In time, it is our hope that these vines will produce grapes and serve as a sweet teaching and learning tool, connecting ecology and a multitude of traditions.

~~~

Over the past week we have also become the lucky recipients of a beautiful mural, created by the Mentoring Through Art Learning Community under the tutelage of Professors Adam Lampton and Ed Jacoubs.

The backdrop for the mural.
A magnificent tree serves as the backdrop for the mural.

With the help of students in the class and some middle school kids from partnering schools in Brockton, a bright and cheerful mural has been created and now hangs on display on the shed at The Farm.

Final product!
Final product!

At the class’s final celebration on Tuesday, April 30th, the class that created the mural was joined by Professor Robertson’s class – mentoring with movement..

Stonehill students dance with their mentees during their final celebration at The Farm.
Stonehill students dance with their mentees during their final celebration at The Farm.

and Professor Walter’s class, which created cheerful signs to label our plants in the fields.

Professor Walter's class poses with Zuri in front of Professor Lampton's class's mural!
Professor Walter’s class poses with Zuri in front of Professor Lampton’s class’s mural!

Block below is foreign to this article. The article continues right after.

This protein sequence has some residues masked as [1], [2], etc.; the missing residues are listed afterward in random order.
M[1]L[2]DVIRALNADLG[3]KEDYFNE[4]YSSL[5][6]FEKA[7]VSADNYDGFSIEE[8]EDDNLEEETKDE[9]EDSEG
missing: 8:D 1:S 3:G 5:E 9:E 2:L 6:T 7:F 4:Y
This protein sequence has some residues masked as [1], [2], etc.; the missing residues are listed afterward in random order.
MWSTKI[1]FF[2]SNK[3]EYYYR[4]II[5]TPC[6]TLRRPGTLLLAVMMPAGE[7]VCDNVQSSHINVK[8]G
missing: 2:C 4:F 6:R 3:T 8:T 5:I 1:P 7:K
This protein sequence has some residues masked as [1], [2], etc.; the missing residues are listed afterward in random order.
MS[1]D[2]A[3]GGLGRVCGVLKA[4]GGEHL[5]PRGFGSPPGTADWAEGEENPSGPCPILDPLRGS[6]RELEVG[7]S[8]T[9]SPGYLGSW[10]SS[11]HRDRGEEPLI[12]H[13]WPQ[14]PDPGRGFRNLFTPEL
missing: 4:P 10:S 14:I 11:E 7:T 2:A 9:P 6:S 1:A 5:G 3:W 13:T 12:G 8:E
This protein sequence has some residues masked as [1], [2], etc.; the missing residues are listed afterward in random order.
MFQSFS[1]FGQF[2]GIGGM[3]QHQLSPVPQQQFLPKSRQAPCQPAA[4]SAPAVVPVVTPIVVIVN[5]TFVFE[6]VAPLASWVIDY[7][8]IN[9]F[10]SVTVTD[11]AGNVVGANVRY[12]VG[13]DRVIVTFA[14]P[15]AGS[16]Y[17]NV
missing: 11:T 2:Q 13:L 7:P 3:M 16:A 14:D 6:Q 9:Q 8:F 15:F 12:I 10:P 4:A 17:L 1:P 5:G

As you can see, it’s always a party at The Farm…

…and Season 2013 has only just begun!

A crew plants onions. We can't wait to see them grow.
A crew plants onions. We can’t wait to see them grow.
Categories
Community Partners Fall 2012 Fall Cultivation 2012 Fall Harvest 2012 Fall Volunteers 2012 Our Vision The Farm at Stonehill

Generosity Fuels The Farm

As the fall arrives, we are filled with thanks for all of the help we receive via the hands of volunteers and donations from foundations or individuals to make the farm a warm, inviting, productive, and restorative space.

photo of volunteers
Jess and a number of volunteers help weed the carrots, which we plan to harvest in October. Photo by Burke Oppenheim

This a wonderful time of the year at the farm, as we harvest a wide variety of veggies including green beans, pumpkins, peppers, onions, basil, tomatoes, turnips, butternut squash and eggplant, as we weed crops like carrots, and as we plant fall greens, like lettuce and kale.

photo of volunteer board
Volunteer tasks on September 7, 2012.

“Farm Friday” volunteer hours have been busy and festive as 20 to 30 students appear and happily get to work.  Thank you volunteers!  We look forward to seeing new and returning farmers every week.

photo of students harvesting
Jess and Lauren pick beans as other students harvest butternut squash and pumpkins.

~~~